Lawn Mower Oil: How to Pick the Right Type

When you take the lawn mower out of the garage after its winter break, does it seem like it’s not running as smoothly as last year? If you can’t remember when you last changed the oil, it’s probably overdue. But what type of oil does your lawn mower take? That depends on the lawn mower engine, the size of the mower, and the mower type. There is no one-size-fits-all answer. 

When Does my Lawnmower Need an Oil Change?

New mowers may need an oil change after the first 10 hours of use. Check your operator’s manual to make sure. Generally, lawn mowers need an oil change every 25 to 50 hours of lawn care. Always check the oil level with the dipstick in the middle of summer, to see where the oil level is and whether your lawn mower could use a top-off.

Types of Lawn Mower Oil

There are two types of oil for lawn mowers: motor oil and small engine oil. Briggs & Stratton, the largest producer of engines for outdoor equipment, found 48 percent of people surveyed believe automotive oil and small engine oil are the same. They are not. There are some major differences between the two, and you shouldn’t use them interchangeably. “Air-cooled engines run hotter than automotive engines,” says Kevin Wenger Sr., owner of Wenger Equipment in Athens, Wisc. He adds, “The oil temperature in a small engine can reach 280-300 degrees Fahrenheit … nearly 100 degrees hotter than the oil in a typical car.” Small engine oil is designed for high-temperature environments and protects the engine from overheating.

Motor Oil

Motor oil is designed for larger motors typical of automobiles, riding mowers, and deluxe push mowers. You can buy this type of oil at gas stations, hardware stores, and auto parts stores. While some mower owners believe regular engine oil is acceptable for lawn mowers, they could be damaging the engine.

Motor oil meant for automobiles and tractors has a high viscosity. The thick fluid may clog up your push mower, causing irreversible damage. A good mower is an investment, and the last thing you want to do is ruin it doing some routine maintenance.

Motor oil meant for automobiles and tractors has a high viscosity. The thick fluid may clog up your push mower, causing irreversible damage. A good mower is an investment, and the last thing you want to do is ruin it doing some routine maintenance.

Small Engine Oil

Two-stroke engines– common in outdoor power equipment such as chainsaws, weed trimmers, snowblowers, and push mowers– need small engine oil. The reason is simple: a two-cycle engine doesn’t have separate compartments for oil and gasoline. The result is a louder, smokier machine that doesn’t stall under various types of engine load. It also means that owners have to mix the fuel and oil before adding it to the tank.

The gas and oil are mixed at a ratio of 32:1 or 50:1, depending on the machine. Check your owner’s manual to make sure you have the right ratio. Small engine oil, also known as two-stroke oil, is lightweight to ensure even-mixing and smooth engine operation. You’ll find it at any auto parts store or in the garden section of a hardware store.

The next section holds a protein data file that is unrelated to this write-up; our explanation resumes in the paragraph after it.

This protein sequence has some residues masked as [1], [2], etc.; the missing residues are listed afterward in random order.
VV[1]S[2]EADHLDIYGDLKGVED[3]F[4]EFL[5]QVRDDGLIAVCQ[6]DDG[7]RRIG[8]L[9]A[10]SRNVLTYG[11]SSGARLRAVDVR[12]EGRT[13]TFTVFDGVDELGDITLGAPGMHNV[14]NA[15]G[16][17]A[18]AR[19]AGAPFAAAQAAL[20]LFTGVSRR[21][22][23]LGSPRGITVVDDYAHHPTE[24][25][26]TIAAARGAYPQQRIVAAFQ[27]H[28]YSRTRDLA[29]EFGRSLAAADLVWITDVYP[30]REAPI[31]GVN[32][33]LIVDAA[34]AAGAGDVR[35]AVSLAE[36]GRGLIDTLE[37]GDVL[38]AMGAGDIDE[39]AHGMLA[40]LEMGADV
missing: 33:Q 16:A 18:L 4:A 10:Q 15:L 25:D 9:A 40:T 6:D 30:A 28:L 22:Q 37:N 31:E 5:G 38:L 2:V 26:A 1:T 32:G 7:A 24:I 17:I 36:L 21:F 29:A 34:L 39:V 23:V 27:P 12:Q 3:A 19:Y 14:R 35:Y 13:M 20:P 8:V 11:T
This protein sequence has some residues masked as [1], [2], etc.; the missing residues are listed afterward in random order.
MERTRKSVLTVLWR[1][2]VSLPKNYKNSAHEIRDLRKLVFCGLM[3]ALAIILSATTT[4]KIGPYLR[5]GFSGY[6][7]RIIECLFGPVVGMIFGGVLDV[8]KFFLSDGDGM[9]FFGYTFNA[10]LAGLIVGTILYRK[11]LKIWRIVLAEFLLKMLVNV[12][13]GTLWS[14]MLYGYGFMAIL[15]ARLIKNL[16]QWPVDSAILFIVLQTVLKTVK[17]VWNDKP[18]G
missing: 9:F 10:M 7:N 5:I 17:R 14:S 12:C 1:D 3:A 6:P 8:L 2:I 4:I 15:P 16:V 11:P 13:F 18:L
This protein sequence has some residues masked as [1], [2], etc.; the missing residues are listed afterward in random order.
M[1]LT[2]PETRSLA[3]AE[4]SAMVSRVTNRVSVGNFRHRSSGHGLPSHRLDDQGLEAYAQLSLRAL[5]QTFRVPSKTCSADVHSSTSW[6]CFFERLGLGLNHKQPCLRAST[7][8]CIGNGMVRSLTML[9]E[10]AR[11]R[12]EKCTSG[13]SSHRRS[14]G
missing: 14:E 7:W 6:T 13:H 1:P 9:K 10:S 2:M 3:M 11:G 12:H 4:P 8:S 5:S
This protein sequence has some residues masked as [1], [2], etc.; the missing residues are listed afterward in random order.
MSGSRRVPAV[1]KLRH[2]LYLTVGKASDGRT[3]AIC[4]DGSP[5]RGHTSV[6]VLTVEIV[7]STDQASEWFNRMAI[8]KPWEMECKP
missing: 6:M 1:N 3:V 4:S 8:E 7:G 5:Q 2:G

All engine oil is rated by viscosity. You’ll find that number on the label. Find the number and follow these steps for finding the right oil type.

6 Ways to Pick the Right Lawn Mower Oil

  1. Check your operator’s manual to see if the manufacturer recommends motor oil or small engine oil; look for the viscosity recommendation.
  2. Choose an SAE 30 oil if you live in an area with warmer temperatures (over 40º F).
  3. Choose an SAE 10W-30 oil if you live in an area with a wide temperature range (0-100º F).
  4. Choose a synthetic oil (SAE 5W-30) for much colder temperatures (below 40º), and very high temperatures (up to 120º).
  5. Choose a heavy-duty synthetic oil, such as Vanguard 15W-50, for continuous use, such as commercial lawn mowing or mowing many acres at a time.
  6. Look for a high-quality detergent oil classified “For Service SF, SG, SH, SJ” or higher.

The Bottom Line

Choosing the right oil for your lawn mower will help you to avoid engine problems and can contribute to many years of hassle-free mowing. When you treat your mower well, it will respond by treating your lawn well. A smooth-running mower lets you get the job done and spend more time enjoying your lawn than taking care of it.

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Written by Jackie Greene

Jackie Greene is a blogger, gardener, and nutrition enthusiast. She enjoys creating organic meals for family and friends using the fresh ingredients she produces from her backyard homestead.

About Wikilawn

Wikilawn’s mission is to provide the best resources and information to help you enjoy your outdoor spaces the way you want. Whether you are a DIY, lawn-loving, gardening guru, or someone who wants help in picking a local lawn care professional, we can smooth your path to a beautiful backyard!

About Wikilawn

Wikilawn’s mission is to provide the best resources and information to help you enjoy your outdoor spaces the way you want. Whether you are a DIY, lawn-loving, gardening guru, or someone who wants help in picking a local lawn care professional, we can smooth your path to a beautiful backyard!